The current issue of the Economist suggests that this issue is far more important to the rest of Latin America than it is to Americans. Obama will be meeting with the heads of 34 nations of this hemisphere between April 17-19 in Port of Spain, Trinidad and Tobago.
[T]he region’s political landscape has changed. Most obviously, the United States now has in Barack Obama a president who is as widely admired in Latin America as Mr Bush was disliked... The most divisive issue concerns the one country that is not invited. Latin America is now united in wanting to end the diplomatic isolation of Cuba, and many would like the United States to lift its long-standing economic embargo against the island.
That is because a transition of sorts is under way in Cuba, with Raúl Castro replacing his brother Fidel as president, even if there are no signs that this change will be matched by democracy supplanting communism. It is also because Latin America’s many left-of-centre governments, to varying degrees, see friendship with Cuba as an issue of symbolic importance.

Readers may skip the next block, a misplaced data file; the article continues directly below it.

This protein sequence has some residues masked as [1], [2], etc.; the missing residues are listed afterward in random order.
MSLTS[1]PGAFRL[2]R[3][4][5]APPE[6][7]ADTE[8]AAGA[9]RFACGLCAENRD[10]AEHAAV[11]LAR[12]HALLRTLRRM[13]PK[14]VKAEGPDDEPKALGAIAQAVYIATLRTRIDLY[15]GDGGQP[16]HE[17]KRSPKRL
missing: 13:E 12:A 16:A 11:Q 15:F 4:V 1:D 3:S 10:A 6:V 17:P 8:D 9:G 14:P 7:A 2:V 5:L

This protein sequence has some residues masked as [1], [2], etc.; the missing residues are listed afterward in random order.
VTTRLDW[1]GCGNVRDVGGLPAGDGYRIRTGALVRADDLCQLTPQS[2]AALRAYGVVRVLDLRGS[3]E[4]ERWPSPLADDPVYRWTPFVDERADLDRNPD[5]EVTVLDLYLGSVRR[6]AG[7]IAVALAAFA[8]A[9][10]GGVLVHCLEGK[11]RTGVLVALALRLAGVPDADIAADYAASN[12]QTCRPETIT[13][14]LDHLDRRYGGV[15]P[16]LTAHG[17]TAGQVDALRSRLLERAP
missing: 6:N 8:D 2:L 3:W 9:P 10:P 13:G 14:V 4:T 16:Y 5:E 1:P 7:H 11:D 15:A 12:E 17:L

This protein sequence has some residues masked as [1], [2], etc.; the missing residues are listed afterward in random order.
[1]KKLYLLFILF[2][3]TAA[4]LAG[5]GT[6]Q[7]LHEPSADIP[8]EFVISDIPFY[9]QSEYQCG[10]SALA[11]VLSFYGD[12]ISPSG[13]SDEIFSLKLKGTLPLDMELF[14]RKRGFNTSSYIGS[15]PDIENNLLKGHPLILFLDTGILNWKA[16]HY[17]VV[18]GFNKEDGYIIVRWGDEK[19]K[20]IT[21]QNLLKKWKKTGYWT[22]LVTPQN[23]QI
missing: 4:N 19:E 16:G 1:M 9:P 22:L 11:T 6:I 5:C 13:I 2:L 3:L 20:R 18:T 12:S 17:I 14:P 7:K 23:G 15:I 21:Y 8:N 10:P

But for the United States, Cuba is a matter of domestic politics (as are nearly all the other issues that matter to Latin Americans, such as drugs and immigration). Mr Obama was poised to announce, ahead of the summit, the scrapping of curbs imposed by Mr Bush on visits and remittances to the island by Cuban-Americans. He may also allow American companies to sell Cuba communications gear, such as an undersea fibre-optic cable, according to an administration official.